Sacked museum curator had ‘tens of thousands’ of indecent images
The sacked curator of a Worcestershire museum and Former Tory councillorwho stole an exhibit signed by Winston Churchill has been caught with “tens of thousands” of indecent images on his computer at home, a court heard.
The images of children was found by police who went to Neil Thorneywork’s home to arrest him for theft and fraud relating to the Broadway Tower museum near Evesham.
Thorneywork, aged 61, of Medway Road, Evesham, admitted 25 counts of having indecent images.
Judge Nicolas Cartwright, sitting at Worcester Crown Court, gave him a two-year community order, which will include structured activity to tackle his deviant interest.
The former curator at Broadway Tower was also ordered to pay £500 court costs and given a five-year sexual harm prevention order limiting his use of computers and contact with children.
Michael Conry, prosecuting, told the court that police went to his home to arrest Thorneywork in relation to matters dealt with by a previous court.
But officers saw him mouth to his wife to dispose of his USBs – and police later found tens of thousands of indecent images on his computer equipment.
They included 115 Category A images of children – the most serious kind – 105 Category B and 159 Category C.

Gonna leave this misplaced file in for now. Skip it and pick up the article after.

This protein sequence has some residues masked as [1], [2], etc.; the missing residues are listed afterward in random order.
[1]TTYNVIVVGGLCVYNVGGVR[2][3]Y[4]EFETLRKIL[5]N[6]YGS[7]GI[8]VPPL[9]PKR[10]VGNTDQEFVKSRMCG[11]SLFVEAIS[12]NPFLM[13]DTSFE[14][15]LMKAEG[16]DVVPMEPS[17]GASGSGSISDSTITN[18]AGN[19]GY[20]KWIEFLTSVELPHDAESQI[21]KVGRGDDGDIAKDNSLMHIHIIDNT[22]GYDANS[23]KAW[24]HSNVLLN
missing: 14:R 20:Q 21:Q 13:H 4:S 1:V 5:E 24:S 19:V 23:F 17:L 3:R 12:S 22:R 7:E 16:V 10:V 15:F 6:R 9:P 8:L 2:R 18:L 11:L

Most were moving images and featured girls aged 11 to 13.
Judge Cartwright told Thorneywork the children on the images he had were victims of abuse, even though it might have happened on the other side of the world.
“Think how anyone would react if their wife, as a girl, their sister, their mother or their daughter, was abused to satisfy the demand of people like you,” added the judge.
But he said that, if he jailed Thorneywork, he would serve only a few months and a community order would address his offending.
In February, Thorneywork pleaded guilty to one charge of theft and one of fraud and was given a 12-month prison sentence suspended for two years and ordered to do 200 hours unpaid work.
He was also ordered to pay £1,750 compensation to Broadway Tower Country Park.
On that occasion, Worcester Crown Court was told that Thorneywork had been sacked from Broadway Tower in January last year, setting off a dispute with the managing director, Annette Gorton.
During his work there one of his tasks had been to take copies of a certificate of recommendation signed by Winston Churchill and presented to Albert Lowe, of the Royal Observer Corps, for his bravery in an air crash in the county in 1943.
But he took the exhibit. It has since disappeared and Thorneywork did not know where it was.
The earlier court hearing was also told that Thorneywork produced a receipt to persuade Miss Gorton that a bomb power indicator – a Cold War device for measuring the force of a nuclear explosion – on display at the museum belonged to him.
The museum then bought it back from him for £1,250 to keep it on show after he was sacked – but the receipt was found to be bogus.